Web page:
Title: From TEI to a CIDOC-CRM Conforming Model: Towards a Better Integration Between Text Collections and Other Sources of Cultural Historical Documentation

Author: Øyvind Eide
Author: Christian-Emil Ore
Statement of responsibility:
Marked up bySara A. Schmidt
Marked up to be included in the Digital Humanities 2007 Conference Abstracts book.
Text classification:
  • TEI
  • mapping
  • SAS: Created from Øyvind Eide's rtf April 2007

From TEI to a CIDOC-CRM Conforming Model: Towards a Better Integration Between Text Collections and Other Sources of Cultural Historical Documentation

Øyvind Eide  oyvind.eide@muspro.uio.no

Unit for Digital Documentation

University of Oslo

Christian-Emil Ore  c.e.s.ore@edd.uio.no

Unit for Digital Documentation

University of Oslo


In the last couple of years, there has been a growing interest towards including into TEI documents information about the world rather than information concerning the text of the document to be encoded only. We see examples of this through recent additions to the TEI standard, e.g. the person element (TEI P5, sec. 20.4.2), as well as through the work in the Ontologies SIG since it was established in 2004 (TEI Ontology SIG WIKI). In the SIG, the topic of discussion is how to organise this kind of information about the world according to specific ontologies.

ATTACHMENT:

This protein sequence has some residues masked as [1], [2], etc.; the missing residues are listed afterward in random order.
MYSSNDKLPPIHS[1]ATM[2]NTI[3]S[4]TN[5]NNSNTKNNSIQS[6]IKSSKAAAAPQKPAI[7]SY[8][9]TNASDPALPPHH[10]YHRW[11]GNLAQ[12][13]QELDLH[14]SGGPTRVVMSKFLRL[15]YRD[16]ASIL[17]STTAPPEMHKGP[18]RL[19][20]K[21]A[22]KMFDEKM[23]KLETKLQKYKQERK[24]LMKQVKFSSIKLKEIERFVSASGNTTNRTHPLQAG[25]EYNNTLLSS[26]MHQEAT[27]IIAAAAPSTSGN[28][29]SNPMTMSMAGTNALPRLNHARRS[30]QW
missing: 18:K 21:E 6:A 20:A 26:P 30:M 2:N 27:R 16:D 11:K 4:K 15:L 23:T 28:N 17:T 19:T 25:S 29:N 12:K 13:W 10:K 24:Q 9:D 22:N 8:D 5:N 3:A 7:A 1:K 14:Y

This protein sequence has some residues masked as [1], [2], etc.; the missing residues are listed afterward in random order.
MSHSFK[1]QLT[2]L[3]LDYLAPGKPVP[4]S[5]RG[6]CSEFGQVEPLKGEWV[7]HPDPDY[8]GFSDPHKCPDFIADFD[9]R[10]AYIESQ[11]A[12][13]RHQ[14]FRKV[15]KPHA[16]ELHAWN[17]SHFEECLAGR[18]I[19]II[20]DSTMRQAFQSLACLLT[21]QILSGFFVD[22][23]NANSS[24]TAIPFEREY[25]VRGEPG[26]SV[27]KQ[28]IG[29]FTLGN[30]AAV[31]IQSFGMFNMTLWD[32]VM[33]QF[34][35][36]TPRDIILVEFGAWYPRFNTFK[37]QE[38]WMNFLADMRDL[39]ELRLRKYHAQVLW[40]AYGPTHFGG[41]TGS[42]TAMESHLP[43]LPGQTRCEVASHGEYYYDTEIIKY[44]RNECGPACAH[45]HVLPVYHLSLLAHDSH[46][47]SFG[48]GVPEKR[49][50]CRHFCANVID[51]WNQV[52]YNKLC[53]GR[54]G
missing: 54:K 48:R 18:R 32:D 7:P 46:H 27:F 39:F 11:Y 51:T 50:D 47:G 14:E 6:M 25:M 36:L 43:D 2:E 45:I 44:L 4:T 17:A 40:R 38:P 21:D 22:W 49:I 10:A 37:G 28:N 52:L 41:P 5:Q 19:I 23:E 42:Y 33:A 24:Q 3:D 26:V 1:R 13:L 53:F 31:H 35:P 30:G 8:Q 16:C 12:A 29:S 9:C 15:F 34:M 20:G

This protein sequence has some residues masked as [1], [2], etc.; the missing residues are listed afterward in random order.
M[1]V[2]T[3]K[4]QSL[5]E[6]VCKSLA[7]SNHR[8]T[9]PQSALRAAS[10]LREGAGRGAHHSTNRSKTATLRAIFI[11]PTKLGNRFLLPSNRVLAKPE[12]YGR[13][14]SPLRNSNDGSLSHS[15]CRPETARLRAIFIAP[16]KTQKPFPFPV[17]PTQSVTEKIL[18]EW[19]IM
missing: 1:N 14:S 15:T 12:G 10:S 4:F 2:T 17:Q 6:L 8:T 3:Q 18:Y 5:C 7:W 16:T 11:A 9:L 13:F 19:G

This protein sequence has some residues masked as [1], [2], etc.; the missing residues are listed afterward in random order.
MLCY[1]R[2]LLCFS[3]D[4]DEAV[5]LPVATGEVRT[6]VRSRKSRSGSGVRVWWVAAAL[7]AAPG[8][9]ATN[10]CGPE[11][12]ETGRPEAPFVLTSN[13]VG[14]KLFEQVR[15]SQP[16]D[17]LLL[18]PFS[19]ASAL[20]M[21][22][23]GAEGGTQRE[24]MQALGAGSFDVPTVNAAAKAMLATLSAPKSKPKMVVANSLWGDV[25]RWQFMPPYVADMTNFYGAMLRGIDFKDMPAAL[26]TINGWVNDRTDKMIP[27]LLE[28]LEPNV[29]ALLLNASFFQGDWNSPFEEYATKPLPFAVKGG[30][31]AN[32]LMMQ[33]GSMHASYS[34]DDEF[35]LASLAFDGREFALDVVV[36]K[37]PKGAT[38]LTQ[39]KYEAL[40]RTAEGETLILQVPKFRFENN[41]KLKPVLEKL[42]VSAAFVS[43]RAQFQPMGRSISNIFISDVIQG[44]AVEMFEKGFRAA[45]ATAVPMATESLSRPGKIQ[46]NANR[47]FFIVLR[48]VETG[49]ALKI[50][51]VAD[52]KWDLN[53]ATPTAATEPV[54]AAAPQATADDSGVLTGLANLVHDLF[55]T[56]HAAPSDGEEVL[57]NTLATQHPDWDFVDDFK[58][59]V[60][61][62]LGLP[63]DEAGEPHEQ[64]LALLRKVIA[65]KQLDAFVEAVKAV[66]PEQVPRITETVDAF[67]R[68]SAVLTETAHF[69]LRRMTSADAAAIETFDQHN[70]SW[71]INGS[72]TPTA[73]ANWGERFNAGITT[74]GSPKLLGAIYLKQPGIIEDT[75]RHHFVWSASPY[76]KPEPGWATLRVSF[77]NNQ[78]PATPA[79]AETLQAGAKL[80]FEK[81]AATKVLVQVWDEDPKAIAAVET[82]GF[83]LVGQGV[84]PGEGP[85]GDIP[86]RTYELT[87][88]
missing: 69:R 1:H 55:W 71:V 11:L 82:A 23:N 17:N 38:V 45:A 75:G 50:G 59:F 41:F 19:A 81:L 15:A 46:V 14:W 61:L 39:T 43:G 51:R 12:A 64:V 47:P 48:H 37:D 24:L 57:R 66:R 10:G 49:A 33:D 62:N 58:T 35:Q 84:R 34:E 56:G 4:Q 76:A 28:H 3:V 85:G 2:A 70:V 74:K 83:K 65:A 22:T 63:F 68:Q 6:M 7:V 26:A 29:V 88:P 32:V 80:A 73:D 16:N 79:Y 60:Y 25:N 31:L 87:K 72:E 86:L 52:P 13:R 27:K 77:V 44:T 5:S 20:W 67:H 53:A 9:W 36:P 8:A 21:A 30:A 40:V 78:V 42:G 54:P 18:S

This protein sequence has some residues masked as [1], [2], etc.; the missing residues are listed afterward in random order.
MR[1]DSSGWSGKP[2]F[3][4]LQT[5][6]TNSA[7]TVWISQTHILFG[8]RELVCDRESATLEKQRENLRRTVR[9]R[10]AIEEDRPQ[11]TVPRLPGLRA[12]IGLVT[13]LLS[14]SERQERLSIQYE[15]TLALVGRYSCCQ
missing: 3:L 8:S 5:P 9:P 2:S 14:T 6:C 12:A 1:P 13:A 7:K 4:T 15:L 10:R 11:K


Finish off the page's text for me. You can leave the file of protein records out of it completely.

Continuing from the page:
One particularly promising ontology in this context is the CRM (CIDOC 2003). It has been used together with Topic Maps to organize information from TEI documents (Tuohy 2006) and as an attempt to find a solution to the so-called exhibition problem (Eide 2006). Further, attempts have been made to formalise a way to connect TEI and CRM documents (Ore 2006).
In this paper, we propose a method for automatic generation of CRM conforming models based on TEI documents. We will discuss limitations to this approach, as well as ways these may be overcome.